MechanicsNot SubmittedPaper contains incomplete sentences, word usage errors, sentences with mechanical errors etc. that distract from the meaning of the student’s paper.Some grammatical and mechanical errors evident in sentence choices for the summary paragraph. Most sentences convey complete thought; however, some are confusing.Grammatical and mechanical errors are minimum, and do not distract from meaning of the paper.All sentence choices create analysis containing a good topic sentence, through discussion of the main idea of that topic. A variety of simple and complex sentences with no grammatical and/or mechanical errors.

Counterpoint: Cooling Off 

Thesis: While the average citizen of an African nation can do little to lower emissions, it turns out that the American citizen is producing more greenhouse gasses on average than anyone else on earth.

Summary: The world’s scientists no longer have any doubt about the fact that we are changing the chemical concentration of our atmosphere. According to the United States Environmental Protection Agency (EPA), since the Industrial Revolution ushered in a new age of fossil fuel consumption in the nineteenth century, the percentages of the three most common heat-trapping gasses in the atmosphere have increased dramatically. Carbon dioxide, methane, and nitrous oxide have always been components of our atmosphere, and are part of what makes our planet livable. Without these gasses, too much of the heat we gain from the sun would be reflected back out of the atmosphere, making for a much cooler earth. The problem arises when these gasses become too dense, retaining more and more of the sun’s heat and gradually increasing the overall temperature of the earth and its atmosphere. The good news in this story is that there are worldwide efforts in place to slow climate change even as we work to learn more about it. The dangerous increase in greenhouse gas emissions is largely caused by manufacturing processes, the burning of fossil fuels, and increases in agriculture.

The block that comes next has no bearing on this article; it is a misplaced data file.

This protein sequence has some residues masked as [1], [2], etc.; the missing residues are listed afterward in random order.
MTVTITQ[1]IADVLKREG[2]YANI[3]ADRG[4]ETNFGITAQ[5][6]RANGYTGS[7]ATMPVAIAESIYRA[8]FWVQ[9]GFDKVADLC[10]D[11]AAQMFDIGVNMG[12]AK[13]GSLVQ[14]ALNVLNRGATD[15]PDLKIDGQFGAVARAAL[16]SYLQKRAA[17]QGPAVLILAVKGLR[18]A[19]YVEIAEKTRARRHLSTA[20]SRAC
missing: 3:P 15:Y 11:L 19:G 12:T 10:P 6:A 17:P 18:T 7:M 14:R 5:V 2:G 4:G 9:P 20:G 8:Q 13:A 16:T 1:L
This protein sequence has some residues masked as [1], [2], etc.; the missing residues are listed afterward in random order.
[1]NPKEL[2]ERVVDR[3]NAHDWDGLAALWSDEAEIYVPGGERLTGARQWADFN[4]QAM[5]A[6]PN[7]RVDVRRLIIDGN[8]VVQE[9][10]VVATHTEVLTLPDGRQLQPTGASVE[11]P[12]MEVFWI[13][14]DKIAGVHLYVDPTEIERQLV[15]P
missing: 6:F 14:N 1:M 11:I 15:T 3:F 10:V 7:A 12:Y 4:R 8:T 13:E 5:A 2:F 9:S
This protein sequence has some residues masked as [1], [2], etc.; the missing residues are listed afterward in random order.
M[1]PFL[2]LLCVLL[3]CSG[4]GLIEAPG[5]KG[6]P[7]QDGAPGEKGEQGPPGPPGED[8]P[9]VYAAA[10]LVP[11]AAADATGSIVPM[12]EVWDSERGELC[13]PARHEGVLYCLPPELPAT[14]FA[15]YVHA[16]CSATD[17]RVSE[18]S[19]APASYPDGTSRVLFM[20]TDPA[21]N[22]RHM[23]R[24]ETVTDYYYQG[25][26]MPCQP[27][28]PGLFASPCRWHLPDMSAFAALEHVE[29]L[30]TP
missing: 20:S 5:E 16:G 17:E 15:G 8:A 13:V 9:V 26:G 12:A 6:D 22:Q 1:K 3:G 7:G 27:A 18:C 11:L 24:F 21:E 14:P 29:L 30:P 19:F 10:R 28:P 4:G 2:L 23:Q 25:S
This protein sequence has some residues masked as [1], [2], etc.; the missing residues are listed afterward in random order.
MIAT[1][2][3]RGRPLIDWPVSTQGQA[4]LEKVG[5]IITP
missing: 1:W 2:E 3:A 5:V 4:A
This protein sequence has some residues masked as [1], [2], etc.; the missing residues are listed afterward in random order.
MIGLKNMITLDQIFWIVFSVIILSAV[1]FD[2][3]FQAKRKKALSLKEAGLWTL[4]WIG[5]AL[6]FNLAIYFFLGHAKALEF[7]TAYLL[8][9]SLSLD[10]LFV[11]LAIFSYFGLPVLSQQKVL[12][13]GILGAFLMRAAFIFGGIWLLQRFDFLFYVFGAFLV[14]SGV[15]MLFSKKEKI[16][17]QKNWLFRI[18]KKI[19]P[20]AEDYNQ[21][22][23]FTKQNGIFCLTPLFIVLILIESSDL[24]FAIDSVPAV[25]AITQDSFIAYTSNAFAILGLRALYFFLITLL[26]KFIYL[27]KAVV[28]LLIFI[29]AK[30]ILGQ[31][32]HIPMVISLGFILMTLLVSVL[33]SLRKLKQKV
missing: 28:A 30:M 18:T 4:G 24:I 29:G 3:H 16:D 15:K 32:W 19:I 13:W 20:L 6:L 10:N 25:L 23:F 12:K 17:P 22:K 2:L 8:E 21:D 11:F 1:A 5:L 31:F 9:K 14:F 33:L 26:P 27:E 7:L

Introduction

About twenty years ago, strange stories began trickling into the popular press about a discussion scientists were having on climate change. We were seeing elaborate diagrams and graphs which talked about “the greenhouse effect,” “greenhouse gasses,” and “global warming.” The science quickly unfolded into dramatic predictions about deserts appearing in our wetlands and ferocious lightning storms that alternately reminded us of biblical prophecies and mediocre science fiction movies.

Unable to imagine such things becoming part of our familiar modern world, most of us were unable to believe any of it, at first. The problem was that, unlike predictions of a judgment day on January 1, 2000, these theories didn’t go away. Now, the question is not whether we are helping to change the earth’s climatic temperatures, but what risks we are choosing to take with our world.

The Science of Global Warming